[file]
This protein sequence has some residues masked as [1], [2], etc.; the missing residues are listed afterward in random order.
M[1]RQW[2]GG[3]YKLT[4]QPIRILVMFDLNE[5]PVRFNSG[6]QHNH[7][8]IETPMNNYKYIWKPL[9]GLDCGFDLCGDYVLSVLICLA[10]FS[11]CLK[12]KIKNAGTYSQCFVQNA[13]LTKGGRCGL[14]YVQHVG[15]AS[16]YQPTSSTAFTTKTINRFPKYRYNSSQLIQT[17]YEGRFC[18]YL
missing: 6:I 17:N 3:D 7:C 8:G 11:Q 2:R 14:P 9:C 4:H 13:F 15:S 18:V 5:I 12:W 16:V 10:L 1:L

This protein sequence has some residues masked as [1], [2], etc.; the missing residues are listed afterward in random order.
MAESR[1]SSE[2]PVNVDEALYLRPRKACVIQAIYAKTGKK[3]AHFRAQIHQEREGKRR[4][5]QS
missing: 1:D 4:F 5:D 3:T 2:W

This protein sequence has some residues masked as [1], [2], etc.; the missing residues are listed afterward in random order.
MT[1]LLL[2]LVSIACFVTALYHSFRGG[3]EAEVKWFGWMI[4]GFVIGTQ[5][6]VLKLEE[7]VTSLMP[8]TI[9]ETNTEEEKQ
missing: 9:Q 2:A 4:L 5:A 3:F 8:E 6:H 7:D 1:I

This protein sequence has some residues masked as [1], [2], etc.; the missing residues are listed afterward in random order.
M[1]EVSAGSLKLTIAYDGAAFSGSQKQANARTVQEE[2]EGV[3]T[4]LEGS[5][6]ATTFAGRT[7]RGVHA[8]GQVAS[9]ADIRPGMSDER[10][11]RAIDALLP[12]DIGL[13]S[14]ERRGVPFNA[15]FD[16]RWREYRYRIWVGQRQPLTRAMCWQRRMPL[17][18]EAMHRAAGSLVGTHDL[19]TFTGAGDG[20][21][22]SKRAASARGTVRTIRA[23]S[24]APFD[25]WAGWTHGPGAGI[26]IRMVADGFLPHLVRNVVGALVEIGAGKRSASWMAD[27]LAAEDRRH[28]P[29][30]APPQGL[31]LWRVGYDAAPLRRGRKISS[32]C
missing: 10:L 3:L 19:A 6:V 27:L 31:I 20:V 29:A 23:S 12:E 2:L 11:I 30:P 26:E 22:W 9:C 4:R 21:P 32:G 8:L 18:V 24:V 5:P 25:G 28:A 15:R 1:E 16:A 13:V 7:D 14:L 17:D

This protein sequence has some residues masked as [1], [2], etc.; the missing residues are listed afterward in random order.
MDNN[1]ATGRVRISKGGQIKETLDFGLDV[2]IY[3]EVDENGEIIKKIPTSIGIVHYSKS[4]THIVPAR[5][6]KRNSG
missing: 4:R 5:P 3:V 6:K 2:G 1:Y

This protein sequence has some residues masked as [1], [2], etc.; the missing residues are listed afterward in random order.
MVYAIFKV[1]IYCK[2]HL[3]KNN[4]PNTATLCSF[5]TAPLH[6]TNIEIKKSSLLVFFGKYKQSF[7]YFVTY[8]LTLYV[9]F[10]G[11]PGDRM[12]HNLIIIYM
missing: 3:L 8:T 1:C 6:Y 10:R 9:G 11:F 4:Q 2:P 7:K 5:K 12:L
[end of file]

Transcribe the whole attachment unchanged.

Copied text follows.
This protein sequence has some residues masked as [1], [2], etc.; the missing residues are listed afterward in random order.
M[1]RQW[2]GG[3]YKLT[4]QPIRILVMFDLNE[5]PVRFNSG[6]QHNH[7][8]IETPMNNYKYIWKPL[9]GLDCGFDLCGDYVLSVLICLA[10]FS[11]CLK[12]KIKNAGTYSQCFVQNA[13]LTKGGRCGL[14]YVQHVG[15]AS[16]YQPTSSTAFTTKTINRFPKYRYNSSQLIQT[17]YEGRFC[18]YL
missing: 6:I 17:N 3:D 7:C 8:G 11:Q 2:R 14:P 9:C 4:H 13:F 15:S 18:V 5:I 12:W 16:V 10:L 1:L

This protein sequence has some residues masked as [1], [2], etc.; the missing residues are listed afterward in random order.
MAESR[1]SSE[2]PVNVDEALYLRPRKACVIQAIYAKTGKK[3]AHFRAQIHQEREGKRR[4][5]QS
missing: 1:D 4:F 5:D 3:T 2:W

This protein sequence has some residues masked as [1], [2], etc.; the missing residues are listed afterward in random order.
MT[1]LLL[2]LVSIACFVTALYHSFRGG[3]EAEVKWFGWMI[4]GFVIGTQ[5][6]VLKLEE[7]VTSLMP[8]TI[9]ETNTEEEKQ
missing: 9:Q 2:A 4:L 5:A 3:F 8:E 6:H 7:D 1:I

This protein sequence has some residues masked as [1], [2], etc.; the missing residues are listed afterward in random order.
M[1]EVSAGSLKLTIAYDGAAFSGSQKQANARTVQEE[2]EGV[3]T[4]LEGS[5][6]ATTFAGRT[7]RGVHA[8]GQVAS[9]ADIRPGMSDER[10][11]RAIDALLP[12]DIGL[13]S[14]ERRGVPFNA[15]FD[16]RWREYRYRIWVGQRQPLTRAMCWQRRMPL[17][18]EAMHRAAGSLVGTHDL[19]TFTGAGDG[20][21][22]SKRAASARGTVRTIRA[23]S[24]APFD[25]WAGWTHGPGAGI[26]IRMVADGFLPHLVRNVVGALVEIGAGKRSASWMAD[27]LAAEDRRH[28]P[29][30]APPQGL[31]LWRVGYDAAPLRRGRKISS[32]C
missing: 10:L 3:L 19:A 6:V 27:L 31:I 20:V 29:A 23:S 12:E 2:L 11:I 30:P 26:E 22:W 9:C 4:R 21:P 32:G 8:L 18:V 24:V 5:P 25:G 28:A 15:R 1:E 16:A 13:V 7:D 14:L 17:D

This protein sequence has some residues masked as [1], [2], etc.; the missing residues are listed afterward in random order.
MDNN[1]ATGRVRISKGGQIKETLDFGLDV[2]IY[3]EVDENGEIIKKIPTSIGIVHYSKS[4]THIVPAR[5][6]KRNSG
missing: 4:R 5:P 3:V 6:K 2:G 1:Y

This protein sequence has some residues masked as [1], [2], etc.; the missing residues are listed afterward in random order.
MVYAIFKV[1]IYCK[2]HL[3]KNN[4]PNTATLCSF[5]TAPLH[6]TNIEIKKSSLLVFFGKYKQSF[7]YFVTY[8]LTLYV[9]F[10]G[11]PGDRM[12]HNLIIIYM
missing: 3:L 8:T 1:C 6:Y 10:R 9:G 11:F 4:Q 2:P 7:K 5:K 12:L